Hitachi releases smallest flash memory card

Hitachi Ltd. unveiled Monday a small-sized multimedia card aimed at mobile devices such as digital still cameras and PDAs (personal digital assistants).

The RS-MMC (Reduced-Size MultiMedia Card) is a half-in-length version of a standard MMC, measuring 24 millimeters by 18 millimeters by 1.4 millimeters and weighing 0.8 grams. The RS-MMC, which has seven pins, can be used in the same slot as an MMC. The MultiMedia Card Association (MMCA) approved the RS-MMC standard on Nov. 11 and Hitachi's product is the first to be commercialized, according to a statement from the Tokyo company.

Like a standard MMC (MultiMedia Card), an RS-MMC can be also plugged into the SD (secure digital) card's slot when using an adaptor, said Chieko Yoda, a Hitachi spokeswoman. The SD card is a secured version of MMC, which was first introduced in 2000, and about 500 companies now support the SD card standard, releasing many products carrying a SD card slot. An MMC or an RS-MMC can be put into an SD card slot and unsecured data can be transferred to it, she said.

A lot of digital content doesn't need to be secure and so SD will complement MMC not replace it, Yoda said.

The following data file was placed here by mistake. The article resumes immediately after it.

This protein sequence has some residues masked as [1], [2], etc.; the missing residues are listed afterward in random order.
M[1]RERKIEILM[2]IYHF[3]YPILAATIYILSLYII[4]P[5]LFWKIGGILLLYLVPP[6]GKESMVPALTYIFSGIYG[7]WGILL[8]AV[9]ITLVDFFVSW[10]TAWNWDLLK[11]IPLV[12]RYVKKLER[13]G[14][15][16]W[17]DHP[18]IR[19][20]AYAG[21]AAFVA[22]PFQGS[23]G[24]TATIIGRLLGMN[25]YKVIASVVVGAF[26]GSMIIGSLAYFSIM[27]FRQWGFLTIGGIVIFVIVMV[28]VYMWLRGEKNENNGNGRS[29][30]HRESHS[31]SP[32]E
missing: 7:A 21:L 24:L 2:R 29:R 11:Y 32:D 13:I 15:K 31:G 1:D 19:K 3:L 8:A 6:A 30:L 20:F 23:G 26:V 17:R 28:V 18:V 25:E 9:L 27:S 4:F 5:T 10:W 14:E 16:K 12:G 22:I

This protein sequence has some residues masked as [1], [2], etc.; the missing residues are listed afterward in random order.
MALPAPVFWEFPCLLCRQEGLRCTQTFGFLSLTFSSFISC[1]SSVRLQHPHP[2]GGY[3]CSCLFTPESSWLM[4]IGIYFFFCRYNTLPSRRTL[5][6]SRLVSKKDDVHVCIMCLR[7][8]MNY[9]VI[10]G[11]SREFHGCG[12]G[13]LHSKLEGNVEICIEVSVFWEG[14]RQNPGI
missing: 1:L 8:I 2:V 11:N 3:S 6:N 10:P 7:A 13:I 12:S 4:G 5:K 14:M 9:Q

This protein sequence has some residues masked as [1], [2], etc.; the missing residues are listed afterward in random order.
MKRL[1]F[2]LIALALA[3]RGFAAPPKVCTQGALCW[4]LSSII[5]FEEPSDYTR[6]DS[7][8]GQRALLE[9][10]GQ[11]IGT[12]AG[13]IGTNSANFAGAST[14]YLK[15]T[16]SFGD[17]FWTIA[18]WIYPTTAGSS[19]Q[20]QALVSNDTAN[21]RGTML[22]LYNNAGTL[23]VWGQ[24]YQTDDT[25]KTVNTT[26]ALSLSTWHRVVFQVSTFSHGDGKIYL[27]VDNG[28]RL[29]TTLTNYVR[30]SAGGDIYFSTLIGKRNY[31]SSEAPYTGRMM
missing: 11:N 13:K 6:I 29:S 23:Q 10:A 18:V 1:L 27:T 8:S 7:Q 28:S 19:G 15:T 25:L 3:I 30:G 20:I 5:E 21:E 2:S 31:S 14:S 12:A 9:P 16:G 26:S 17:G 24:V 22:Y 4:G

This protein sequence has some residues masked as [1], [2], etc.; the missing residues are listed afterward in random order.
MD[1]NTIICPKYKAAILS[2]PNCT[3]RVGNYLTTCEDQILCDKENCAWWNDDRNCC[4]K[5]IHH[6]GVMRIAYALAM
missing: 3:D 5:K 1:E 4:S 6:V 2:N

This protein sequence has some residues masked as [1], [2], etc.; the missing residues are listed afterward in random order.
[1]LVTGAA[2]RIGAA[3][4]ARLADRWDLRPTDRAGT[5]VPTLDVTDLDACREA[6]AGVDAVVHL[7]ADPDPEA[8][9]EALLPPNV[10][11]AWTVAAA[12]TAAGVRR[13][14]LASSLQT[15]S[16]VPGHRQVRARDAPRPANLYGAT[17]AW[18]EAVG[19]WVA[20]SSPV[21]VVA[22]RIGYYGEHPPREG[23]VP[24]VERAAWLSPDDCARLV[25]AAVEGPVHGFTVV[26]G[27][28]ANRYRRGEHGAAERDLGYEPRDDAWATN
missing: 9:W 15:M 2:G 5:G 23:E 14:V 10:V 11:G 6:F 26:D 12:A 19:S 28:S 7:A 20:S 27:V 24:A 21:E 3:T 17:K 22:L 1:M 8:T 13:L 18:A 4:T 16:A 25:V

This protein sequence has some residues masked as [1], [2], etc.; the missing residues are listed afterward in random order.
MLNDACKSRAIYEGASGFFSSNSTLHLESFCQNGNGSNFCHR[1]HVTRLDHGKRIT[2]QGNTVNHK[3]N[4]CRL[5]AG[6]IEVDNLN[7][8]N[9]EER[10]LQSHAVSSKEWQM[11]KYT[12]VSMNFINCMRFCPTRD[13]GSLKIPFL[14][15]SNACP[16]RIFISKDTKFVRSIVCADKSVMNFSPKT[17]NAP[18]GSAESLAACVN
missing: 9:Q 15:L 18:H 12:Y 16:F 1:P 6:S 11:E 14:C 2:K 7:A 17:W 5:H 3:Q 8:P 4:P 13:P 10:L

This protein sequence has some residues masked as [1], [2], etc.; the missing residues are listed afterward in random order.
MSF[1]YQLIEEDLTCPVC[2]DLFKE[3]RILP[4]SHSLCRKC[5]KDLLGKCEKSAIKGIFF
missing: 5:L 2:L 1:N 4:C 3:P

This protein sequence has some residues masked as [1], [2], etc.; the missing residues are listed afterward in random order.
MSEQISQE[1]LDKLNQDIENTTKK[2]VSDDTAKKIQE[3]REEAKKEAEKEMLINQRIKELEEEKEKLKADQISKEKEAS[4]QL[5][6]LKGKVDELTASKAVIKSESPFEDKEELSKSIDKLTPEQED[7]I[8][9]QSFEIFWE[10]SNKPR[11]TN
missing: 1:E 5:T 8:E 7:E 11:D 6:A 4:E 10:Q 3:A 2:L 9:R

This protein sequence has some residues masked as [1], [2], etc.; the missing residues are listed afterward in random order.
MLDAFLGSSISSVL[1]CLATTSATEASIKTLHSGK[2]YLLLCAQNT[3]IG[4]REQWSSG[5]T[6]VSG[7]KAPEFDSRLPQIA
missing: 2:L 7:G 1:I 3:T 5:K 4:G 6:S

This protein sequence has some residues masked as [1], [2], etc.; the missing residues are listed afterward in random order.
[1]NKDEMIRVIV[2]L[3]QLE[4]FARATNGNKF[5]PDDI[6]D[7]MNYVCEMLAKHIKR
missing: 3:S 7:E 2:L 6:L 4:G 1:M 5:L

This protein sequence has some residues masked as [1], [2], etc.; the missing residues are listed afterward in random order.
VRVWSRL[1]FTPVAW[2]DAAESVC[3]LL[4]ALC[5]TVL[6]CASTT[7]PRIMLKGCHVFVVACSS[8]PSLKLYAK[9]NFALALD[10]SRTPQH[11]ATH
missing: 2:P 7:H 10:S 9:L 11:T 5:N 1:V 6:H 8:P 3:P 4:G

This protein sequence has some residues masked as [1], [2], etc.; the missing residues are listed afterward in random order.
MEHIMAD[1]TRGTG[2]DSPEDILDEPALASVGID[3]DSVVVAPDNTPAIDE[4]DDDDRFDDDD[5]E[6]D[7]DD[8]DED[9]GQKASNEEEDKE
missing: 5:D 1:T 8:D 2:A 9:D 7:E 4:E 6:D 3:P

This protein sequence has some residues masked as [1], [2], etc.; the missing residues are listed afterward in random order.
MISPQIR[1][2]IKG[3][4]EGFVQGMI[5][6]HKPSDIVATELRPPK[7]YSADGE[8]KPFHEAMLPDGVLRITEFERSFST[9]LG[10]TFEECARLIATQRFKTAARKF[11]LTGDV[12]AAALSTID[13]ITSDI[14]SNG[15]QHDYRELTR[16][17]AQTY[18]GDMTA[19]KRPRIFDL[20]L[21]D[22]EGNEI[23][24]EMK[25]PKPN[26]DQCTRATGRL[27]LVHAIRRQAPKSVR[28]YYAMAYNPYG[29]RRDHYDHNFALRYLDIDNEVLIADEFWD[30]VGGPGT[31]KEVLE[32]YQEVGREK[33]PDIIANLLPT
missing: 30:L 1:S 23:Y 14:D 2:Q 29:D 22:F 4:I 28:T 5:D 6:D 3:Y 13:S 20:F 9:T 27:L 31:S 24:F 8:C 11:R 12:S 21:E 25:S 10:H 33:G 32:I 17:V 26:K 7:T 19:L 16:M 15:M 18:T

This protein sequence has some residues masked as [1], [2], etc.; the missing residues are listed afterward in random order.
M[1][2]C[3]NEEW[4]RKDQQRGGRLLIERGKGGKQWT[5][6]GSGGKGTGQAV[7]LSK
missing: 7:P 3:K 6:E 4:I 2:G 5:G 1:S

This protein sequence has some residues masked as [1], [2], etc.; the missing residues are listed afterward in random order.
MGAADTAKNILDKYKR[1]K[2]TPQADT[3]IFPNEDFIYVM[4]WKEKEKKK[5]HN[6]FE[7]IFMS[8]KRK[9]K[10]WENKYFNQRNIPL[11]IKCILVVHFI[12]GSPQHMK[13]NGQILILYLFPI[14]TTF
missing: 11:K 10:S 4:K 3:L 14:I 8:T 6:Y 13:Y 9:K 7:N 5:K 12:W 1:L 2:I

A 16M-byte, a 32M-byte and a 64M-byte card are available from Hitachi, which started shipping samples of the products Monday. The company hopes to start mass production of the products in the second quarter next year, Yoda said. The prices are expected to be around the same as, or slightly higher than the standard MMC, she said. A 64M-byte standard MMC is currently sold for around ¥5,000 (US$41) in Japan.

The company plans to release a 128M-byte and a 256M-byte card in the second half of 2003, it said.

Sony also recently shrunk its Memory Stick card for smaller mobile devices with the release of the Memory Stick Duo in July. It is one of the smallest flash memory cards available in the market at present, measuring 20 millimeters by 31 millimeters by 1.6 millimeters.

Digital still camera makers, Fuji Photo Film Co. Ltd. and Olympus Optical Co. Ltd., attempting to develop more compact cameras, released their version of a smaller flash memory card called the XD (Extreme Digital) Picture Card, measuring 20 millimeters by 25 millimeters by 1.7 millimeters, in July.

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Kuriko Miyake

PC World

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